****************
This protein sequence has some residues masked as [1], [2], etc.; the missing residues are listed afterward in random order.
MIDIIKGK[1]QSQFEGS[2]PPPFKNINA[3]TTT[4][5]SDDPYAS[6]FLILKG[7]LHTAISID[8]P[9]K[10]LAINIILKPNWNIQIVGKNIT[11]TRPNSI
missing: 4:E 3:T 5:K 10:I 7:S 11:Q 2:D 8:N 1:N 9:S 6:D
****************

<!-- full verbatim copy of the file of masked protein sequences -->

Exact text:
This protein sequence has some residues masked as [1], [2], etc.; the missing residues are listed afterward in random order.
MIDIIKGK[1]QSQFEGS[2]PPPFKNINA[3]TTT[4][5]SDDPYAS[6]FLILKG[7]LHTAISID[8]P[9]K[10]LAINIILKPNWNIQIVGKNIT[11]TRPNSI
missing: 4:E 3:T 5:K 10:I 7:S 11:Q 2:D 8:N 1:N 9:S 6:D